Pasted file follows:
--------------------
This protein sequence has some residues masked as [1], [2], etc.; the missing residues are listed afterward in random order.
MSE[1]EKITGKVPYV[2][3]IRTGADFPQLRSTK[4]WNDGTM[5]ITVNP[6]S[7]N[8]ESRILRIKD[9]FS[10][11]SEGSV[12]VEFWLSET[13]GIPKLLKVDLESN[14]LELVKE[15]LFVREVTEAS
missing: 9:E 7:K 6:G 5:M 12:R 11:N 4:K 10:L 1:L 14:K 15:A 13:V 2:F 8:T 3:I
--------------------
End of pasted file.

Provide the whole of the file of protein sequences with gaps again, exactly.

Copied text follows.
This protein sequence has some residues masked as [1], [2], etc.; the missing residues are listed afterward in random order.
MSE[1]EKITGKVPYV[2][3]IRTGADFPQLRSTK[4]WNDGTM[5]ITVNP[6]S[7]N[8]ESRILRIKD[9]FS[10][11]SEGSV[12]VEFWLSET[13]GIPKLLKVDLESN[14]LELVKE[15]LFVREVTEAS
missing: 9:E 7:K 6:G 5:M 12:R 11:N 4:K 10:L 1:L 14:K 15:A 13:V 2:F 8:T 3:I